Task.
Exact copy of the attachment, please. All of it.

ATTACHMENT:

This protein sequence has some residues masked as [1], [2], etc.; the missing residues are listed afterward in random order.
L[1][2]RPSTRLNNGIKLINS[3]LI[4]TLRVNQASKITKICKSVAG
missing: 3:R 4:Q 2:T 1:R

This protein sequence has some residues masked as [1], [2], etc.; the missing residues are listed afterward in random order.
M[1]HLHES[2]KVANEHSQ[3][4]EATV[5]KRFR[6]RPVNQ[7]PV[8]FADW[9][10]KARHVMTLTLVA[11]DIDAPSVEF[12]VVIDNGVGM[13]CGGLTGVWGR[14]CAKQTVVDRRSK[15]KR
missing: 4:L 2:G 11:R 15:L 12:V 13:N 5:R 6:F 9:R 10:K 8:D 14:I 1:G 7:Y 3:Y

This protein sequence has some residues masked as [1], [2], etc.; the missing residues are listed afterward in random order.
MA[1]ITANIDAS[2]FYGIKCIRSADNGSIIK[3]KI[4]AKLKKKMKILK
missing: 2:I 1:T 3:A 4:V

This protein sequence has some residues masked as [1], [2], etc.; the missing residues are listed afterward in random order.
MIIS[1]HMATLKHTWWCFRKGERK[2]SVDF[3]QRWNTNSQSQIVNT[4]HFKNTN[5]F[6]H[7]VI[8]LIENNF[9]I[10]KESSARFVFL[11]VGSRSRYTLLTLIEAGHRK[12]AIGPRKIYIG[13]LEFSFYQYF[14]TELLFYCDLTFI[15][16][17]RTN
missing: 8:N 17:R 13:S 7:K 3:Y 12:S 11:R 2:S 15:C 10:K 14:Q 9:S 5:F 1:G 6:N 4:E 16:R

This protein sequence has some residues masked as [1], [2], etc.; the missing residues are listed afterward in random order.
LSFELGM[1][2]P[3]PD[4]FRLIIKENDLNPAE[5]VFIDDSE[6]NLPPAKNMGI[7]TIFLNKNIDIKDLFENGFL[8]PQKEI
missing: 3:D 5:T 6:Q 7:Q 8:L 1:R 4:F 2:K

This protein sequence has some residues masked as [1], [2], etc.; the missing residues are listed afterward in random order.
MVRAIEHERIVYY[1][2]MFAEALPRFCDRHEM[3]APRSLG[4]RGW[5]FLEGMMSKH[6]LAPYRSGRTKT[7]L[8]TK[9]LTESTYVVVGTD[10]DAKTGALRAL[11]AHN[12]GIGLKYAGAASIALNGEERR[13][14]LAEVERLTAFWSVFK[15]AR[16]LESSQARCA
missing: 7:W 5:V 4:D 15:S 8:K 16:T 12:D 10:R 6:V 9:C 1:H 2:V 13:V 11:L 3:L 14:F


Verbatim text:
This protein sequence has some residues masked as [1], [2], etc.; the missing residues are listed afterward in random order.
L[1][2]RPSTRLNNGIKLINS[3]LI[4]TLRVNQASKITKICKSVAG
missing: 3:R 4:Q 2:T 1:R

This protein sequence has some residues masked as [1], [2], etc.; the missing residues are listed afterward in random order.
M[1]HLHES[2]KVANEHSQ[3][4]EATV[5]KRFR[6]RPVNQ[7]PV[8]FADW[9][10]KARHVMTLTLVA[11]DIDAPSVEF[12]VVIDNGVGM[13]CGGLTGVWGR[14]CAKQTVVDRRSK[15]KR
missing: 4:L 2:G 11:R 15:L 12:V 13:N 5:R 6:F 9:R 10:K 8:D 14:I 1:G 7:Y 3:Y

This protein sequence has some residues masked as [1], [2], etc.; the missing residues are listed afterward in random order.
MA[1]ITANIDAS[2]FYGIKCIRSADNGSIIK[3]KI[4]AKLKKKMKILK
missing: 2:I 1:T 3:A 4:V

This protein sequence has some residues masked as [1], [2], etc.; the missing residues are listed afterward in random order.
MIIS[1]HMATLKHTWWCFRKGERK[2]SVDF[3]QRWNTNSQSQIVNT[4]HFKNTN[5]F[6]H[7]VI[8]LIENNF[9]I[10]KESSARFVFL[11]VGSRSRYTLLTLIEAGHRK[12]AIGPRKIYIG[13]LEFSFYQYF[14]TELLFYCDLTFI[15][16][17]RTN
missing: 8:N 17:R 13:S 7:K 3:Y 12:S 11:R 2:S 15:C 10:K 14:Q 9:S 5:F 1:G 6:N 4:E 16:R

This protein sequence has some residues masked as [1], [2], etc.; the missing residues are listed afterward in random order.
LSFELGM[1][2]P[3]PD[4]FRLIIKENDLNPAE[5]VFIDDSE[6]NLPPAKNMGI[7]TIFLNKNIDIKDLFENGFL[8]PQKEI
missing: 3:D 5:T 6:Q 7:Q 8:L 1:R 4:F 2:K

This protein sequence has some residues masked as [1], [2], etc.; the missing residues are listed afterward in random order.
MVRAIEHERIVYY[1][2]MFAEALPRFCDRHEM[3]APRSLG[4]RGW[5]FLEGMMSKH[6]LAPYRSGRTKT[7]L[8]TK[9]LTESTYVVVGTD[10]DAKTGALRAL[11]AHN[12]GIGLKYAGAASIALNGEERR[13][14]LAEVERLTAFWSVFK[15]AR[16]LESSQARCA
missing: 7:W 5:V 4:D 15:S 8:K 16:T 12:D 10:R 6:V 9:C 1:H 2:V 13:V 11:L 3:L 14:F